The hot tub has been tilted up facing south. It sat naturally in this position, but I provided further support so that I can walk on it without the tub moving. Drainage is provided by drilling holes in the apparent low points of the tub.
In preparation for realizing my dial, I tested the Laser Trigon on the tub. Sadly, the original laser was not bright enough to properly illuminate the surface. I have now acquired a much brighter laser, which I’m installing in the Trigon. The problem of mounting the Trigon has, in principal at least, been solved.
[Lasers have come a long way since 1997. Today, a number of 3-5mW (Cat-III) lasers are available for moderate cost. Brighter Cat-IV lasers are available for under $1000]
March 4, 1997 – Drawing the Lines
The new laser has been installed and it gives a perceptible dot. The mounting also works well, and I’ve already laid out the morning hour lines. I’ve scanned some Polaroid photographs to show the results. The dial is being built for latitude 25° north, longitude 80° west. My dial will include a longitude correction for the offset from the Eastern Time Zone at 75° west.
I’m using a sturdy tripod with a V rest on top and placed inside the tub as if to support the gnomon. Next, I’ll remove the gnomon and replaced it with the Trigon, which has been mounted on a length of the same tubing used to make the gnomon. The instrument and its tubing will be secured to the gnomon support post and rest on the tripod. I’m including a photo of the Laser Trigon mounted on the tubing.
The instrument has replaced the gnomon and is positioned so the center of the axes of rotation is at the desired point of the nodus, a point that can be used to project the solstice limits of summer and winter and the mid year equinox line. The nodus point was somewhat arbitrarily chosen, but is close to the actual position of the nodus that will be determined more precisely by its shadow on the upcoming equinox. Another view of the process. Pepín tries his hand at the laser.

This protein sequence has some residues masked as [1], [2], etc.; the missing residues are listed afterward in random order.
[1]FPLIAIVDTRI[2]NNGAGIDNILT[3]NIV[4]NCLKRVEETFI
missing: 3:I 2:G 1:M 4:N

We start work at twilight, as the tub is too hot when in direct sunlight. This is our second session. Some of the lines have already been laid out and taped. I am directing the laser, Pepín is marking the position of the dot. The morning lines and three lines for declination are finished. The gnomon is back in place. The winter solstice and the equinox can be seen. The summer solstice is there, but it falls inside the tub. The lines are applied with 3M "Long Mask" masking tape. Hours and half-hours run through the tub. Quarter-hours are marked along the edges.
Interesting? It works for me.
March 15, 1997 - A minor setback
During a windstorm yesterday, a heavy extension ladder blew down and fell on the gnomon that fortunately had been removed and placed on the ground for safety! The gnomon was bent and will have to be replaced.
April 3, 1997 – All the lines are finished
I have designed some numerals, which will be cut from vinyl by a signmaker who cuts custom letters with a plotter. The numerals will then be applied directly to the fiberglass. Gaps can be seen in the photo below for the numerals 1, 2, and 3. The time shown on the dial is just before 12:15 (the sharp eye will note - a bit after the equinox). The little numerals at the bottom are temporary.